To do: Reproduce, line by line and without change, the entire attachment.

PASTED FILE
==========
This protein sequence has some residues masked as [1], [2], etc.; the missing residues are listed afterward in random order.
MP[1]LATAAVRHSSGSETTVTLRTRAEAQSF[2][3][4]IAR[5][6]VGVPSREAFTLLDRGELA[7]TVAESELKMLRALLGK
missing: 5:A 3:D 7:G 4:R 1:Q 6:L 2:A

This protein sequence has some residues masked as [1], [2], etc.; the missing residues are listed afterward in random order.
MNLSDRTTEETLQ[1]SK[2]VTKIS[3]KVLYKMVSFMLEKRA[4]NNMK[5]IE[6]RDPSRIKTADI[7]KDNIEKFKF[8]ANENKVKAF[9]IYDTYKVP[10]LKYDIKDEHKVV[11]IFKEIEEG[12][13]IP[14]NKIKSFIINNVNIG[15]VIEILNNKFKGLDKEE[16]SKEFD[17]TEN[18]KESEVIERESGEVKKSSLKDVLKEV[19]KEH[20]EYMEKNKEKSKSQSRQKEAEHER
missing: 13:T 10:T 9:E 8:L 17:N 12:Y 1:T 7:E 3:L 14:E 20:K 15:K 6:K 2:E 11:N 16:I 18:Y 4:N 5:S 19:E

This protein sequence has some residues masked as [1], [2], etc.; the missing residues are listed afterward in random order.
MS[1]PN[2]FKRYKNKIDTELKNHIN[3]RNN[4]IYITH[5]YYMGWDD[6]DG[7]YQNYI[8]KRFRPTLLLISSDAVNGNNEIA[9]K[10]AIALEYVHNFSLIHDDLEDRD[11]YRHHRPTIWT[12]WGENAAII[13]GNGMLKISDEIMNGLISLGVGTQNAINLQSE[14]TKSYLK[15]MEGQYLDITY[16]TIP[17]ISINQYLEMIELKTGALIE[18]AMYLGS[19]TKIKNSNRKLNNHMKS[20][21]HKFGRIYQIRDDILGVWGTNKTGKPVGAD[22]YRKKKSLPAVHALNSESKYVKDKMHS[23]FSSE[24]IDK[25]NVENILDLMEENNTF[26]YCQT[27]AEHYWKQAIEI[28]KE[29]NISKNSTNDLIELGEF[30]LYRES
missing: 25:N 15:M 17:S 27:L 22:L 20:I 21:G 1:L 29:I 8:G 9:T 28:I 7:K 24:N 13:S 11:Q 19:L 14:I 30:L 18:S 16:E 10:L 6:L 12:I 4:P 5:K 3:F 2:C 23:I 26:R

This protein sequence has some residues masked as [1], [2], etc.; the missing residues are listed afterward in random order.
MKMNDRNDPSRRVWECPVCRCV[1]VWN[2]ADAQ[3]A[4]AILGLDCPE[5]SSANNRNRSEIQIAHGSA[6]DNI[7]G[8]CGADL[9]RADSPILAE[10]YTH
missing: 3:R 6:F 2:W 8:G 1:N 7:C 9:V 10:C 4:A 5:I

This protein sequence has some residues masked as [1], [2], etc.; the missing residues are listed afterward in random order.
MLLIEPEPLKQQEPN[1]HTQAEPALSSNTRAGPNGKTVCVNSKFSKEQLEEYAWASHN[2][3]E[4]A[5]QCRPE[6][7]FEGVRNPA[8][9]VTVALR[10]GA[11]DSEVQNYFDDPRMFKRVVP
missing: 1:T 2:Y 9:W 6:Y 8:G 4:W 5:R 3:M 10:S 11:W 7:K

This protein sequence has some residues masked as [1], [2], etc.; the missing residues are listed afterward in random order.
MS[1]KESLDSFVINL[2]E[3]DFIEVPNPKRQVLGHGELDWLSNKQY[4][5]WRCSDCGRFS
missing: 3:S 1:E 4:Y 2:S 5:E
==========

This protein sequence has some residues masked as [1], [2], etc.; the missing residues are listed afterward in random order.
MP[1]LATAAVRHSSGSETTVTLRTRAEAQSF[2][3][4]IAR[5][6]VGVPSREAFTLLDRGELA[7]TVAESELKMLRALLGK
missing: 5:A 3:D 7:G 4:R 1:Q 6:L 2:A

This protein sequence has some residues masked as [1], [2], etc.; the missing residues are listed afterward in random order.
MNLSDRTTEETLQ[1]SK[2]VTKIS[3]KVLYKMVSFMLEKRA[4]NNMK[5]IE[6]RDPSRIKTADI[7]KDNIEKFKF[8]ANENKVKAF[9]IYDTYKVP[10]LKYDIKDEHKVV[11]IFKEIEEG[12][13]IP[14]NKIKSFIINNVNIG[15]VIEILNNKFKGLDKEE[16]SKEFD[17]TEN[18]KESEVIERESGEVKKSSLKDVLKEV[19]KEH[20]EYMEKNKEKSKSQSRQKEAEHER
missing: 13:T 10:T 9:E 8:L 17:N 12:Y 1:T 7:E 3:L 14:E 20:K 15:K 6:K 2:E 11:N 16:I 18:Y 4:N 5:S 19:E

This protein sequence has some residues masked as [1], [2], etc.; the missing residues are listed afterward in random order.
MS[1]PN[2]FKRYKNKIDTELKNHIN[3]RNN[4]IYITH[5]YYMGWDD[6]DG[7]YQNYI[8]KRFRPTLLLISSDAVNGNNEIA[9]K[10]AIALEYVHNFSLIHDDLEDRD[11]YRHHRPTIWT[12]WGENAAII[13]GNGMLKISDEIMNGLISLGVGTQNAINLQSE[14]TKSYLK[15]MEGQYLDITY[16]TIP[17]ISINQYLEMIELKTGALIE[18]AMYLGS[19]TKIKNSNRKLNNHMKS[20][21]HKFGRIYQIRDDILGVWGTNKTGKPVGAD[22]YRKKKSLPAVHALNSESKYVKDKMHS[23]FSSE[24]IDK[25]NVENILDLMEENNTF[26]YCQT[27]AEHYWKQAIEI[28]KE[29]NISKNSTNDLIELGEF[30]LYRES
missing: 25:N 15:M 17:S 27:L 22:L 20:I 21:G 1:L 29:I 8:G 9:T 28:I 7:K 24:N 13:S 11:Q 19:L 14:I 30:L 18:S 16:E 10:L 6:L 12:I 4:P 5:K 3:F 2:C 23:I 26:R

This protein sequence has some residues masked as [1], [2], etc.; the missing residues are listed afterward in random order.
MKMNDRNDPSRRVWECPVCRCV[1]VWN[2]ADAQ[3]A[4]AILGLDCPE[5]SSANNRNRSEIQIAHGSA[6]DNI[7]G[8]CGADL[9]RADSPILAE[10]YTH
missing: 3:R 6:F 2:W 8:G 1:N 7:C 9:V 10:C 4:A 5:I

This protein sequence has some residues masked as [1], [2], etc.; the missing residues are listed afterward in random order.
MLLIEPEPLKQQEPN[1]HTQAEPALSSNTRAGPNGKTVCVNSKFSKEQLEEYAWASHN[2][3]E[4]A[5]QCRPE[6][7]FEGVRNPA[8][9]VTVALR[10]GA[11]DSEVQNYFDDPRMFKRVVP
missing: 1:T 2:Y 9:W 6:Y 8:G 4:W 5:R 3:M 10:S 11:W 7:K

This protein sequence has some residues masked as [1], [2], etc.; the missing residues are listed afterward in random order.
MS[1]KESLDSFVINL[2]E[3]DFIEVPNPKRQVLGHGELDWLSNKQY[4][5]WRCSDCGRFS
missing: 3:S 1:E 4:Y 2:S 5:E